[August 16, 2020] This article is the second in a new mini-series on leadership lessons from famous Revolutionary War heroes. Today, I’m focusing on Benjamin Franklin (1706-1790). Franklin was one of a small group of American leaders who united the Thirteen Colonies, leading the war for independence from Great Britain and building a new form of government.
We owe these Founding Fathers much for their leadership and vision. I believe you will see in this narrative some of the very qualities we expect of leaders today. Benjamin Franklin was known for his bifocals, the lightning rod, and the Franklin stove. He founded many civic organizations, including Philadelphia’s first fire department and the University of Pennsylvania.
“They who can give up essential liberty to obtain a little temporary safety, deserve neither liberty nor safety.” – Benjamin Franklin, philosopher, politician, scientist, inventor, diplomat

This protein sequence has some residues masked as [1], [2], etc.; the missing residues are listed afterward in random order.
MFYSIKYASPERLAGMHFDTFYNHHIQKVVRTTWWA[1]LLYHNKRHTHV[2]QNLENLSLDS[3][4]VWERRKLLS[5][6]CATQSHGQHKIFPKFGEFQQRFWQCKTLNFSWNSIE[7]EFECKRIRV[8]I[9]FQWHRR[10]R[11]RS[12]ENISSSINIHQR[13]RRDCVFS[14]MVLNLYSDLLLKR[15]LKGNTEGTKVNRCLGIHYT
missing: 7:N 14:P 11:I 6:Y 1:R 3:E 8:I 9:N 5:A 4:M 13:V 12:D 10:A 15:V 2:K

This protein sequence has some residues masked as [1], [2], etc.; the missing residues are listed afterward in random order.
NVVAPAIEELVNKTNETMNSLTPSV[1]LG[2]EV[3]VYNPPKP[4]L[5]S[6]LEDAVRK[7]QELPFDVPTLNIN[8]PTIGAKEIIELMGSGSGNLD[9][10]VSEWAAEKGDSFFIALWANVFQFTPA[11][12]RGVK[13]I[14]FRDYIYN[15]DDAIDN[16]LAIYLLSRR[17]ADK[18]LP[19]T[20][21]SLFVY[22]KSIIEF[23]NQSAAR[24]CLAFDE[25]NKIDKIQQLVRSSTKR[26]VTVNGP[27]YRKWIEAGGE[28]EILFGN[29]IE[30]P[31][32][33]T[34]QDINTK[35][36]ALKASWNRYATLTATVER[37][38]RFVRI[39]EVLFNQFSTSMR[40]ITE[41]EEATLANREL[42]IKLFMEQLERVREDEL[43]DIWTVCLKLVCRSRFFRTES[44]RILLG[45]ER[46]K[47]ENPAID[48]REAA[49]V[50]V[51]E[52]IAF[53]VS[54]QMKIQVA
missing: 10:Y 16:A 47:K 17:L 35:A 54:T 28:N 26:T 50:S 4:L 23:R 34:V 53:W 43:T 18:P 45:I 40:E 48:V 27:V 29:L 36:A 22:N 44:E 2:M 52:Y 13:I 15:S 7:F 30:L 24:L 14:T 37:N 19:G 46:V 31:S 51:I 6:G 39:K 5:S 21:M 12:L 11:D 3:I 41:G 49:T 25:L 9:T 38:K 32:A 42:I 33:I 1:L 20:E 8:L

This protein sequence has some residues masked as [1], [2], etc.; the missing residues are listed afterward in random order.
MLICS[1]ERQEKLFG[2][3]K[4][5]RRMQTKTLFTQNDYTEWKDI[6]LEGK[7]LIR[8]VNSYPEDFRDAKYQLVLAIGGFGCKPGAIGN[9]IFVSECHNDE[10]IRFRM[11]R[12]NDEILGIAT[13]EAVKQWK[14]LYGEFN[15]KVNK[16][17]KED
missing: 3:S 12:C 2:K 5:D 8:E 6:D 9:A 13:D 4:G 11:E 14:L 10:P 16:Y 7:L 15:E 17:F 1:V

Franklin earned the title of “The First American” for his early and indefatigable campaigning for colonial unity. He was foundational in defining the American ethos as a marriage of the practical values of thrift, hard work, education, community spirit, self-governing institutions, and opposition to authoritarianism both political and religious.1
Without further ado, here are six leadership lessons from Benjamin Franklin:2
- Teamwork Wins. Effective teams are greater than the sum of their parts.
- Complex tasks often require collaborative teamwork. Some problems can be solved by individual genius, but many complex tasks require collaborate teams. To do this means a leader must be persuasive and integrate and coordinate action.
- Develop a clearly defined, common goal. For any leader to succeed, one must embrace a quantifiable performance goal. Leaders must state their purpose clearly, logically, but also appeal to deep emotions.
- Focus on strengths, not weaknesses. Successful leaders can focus their strengths on the goal.
- Use the best person for the task. Recognizing individual talent is a skill of effective leaders. Franklin, for example, was a consummate politician and persuader.
- Rely on discussion and persuasion rather than authority. Senior leaders are particularly aware that they must deal with a diversity of leaders with many desires and wants. Such leaders cannot be ordered around, but have to be treated with respect, persuasion, and convinced to follow. Gaining their trust and confidence3 plays a crucial role.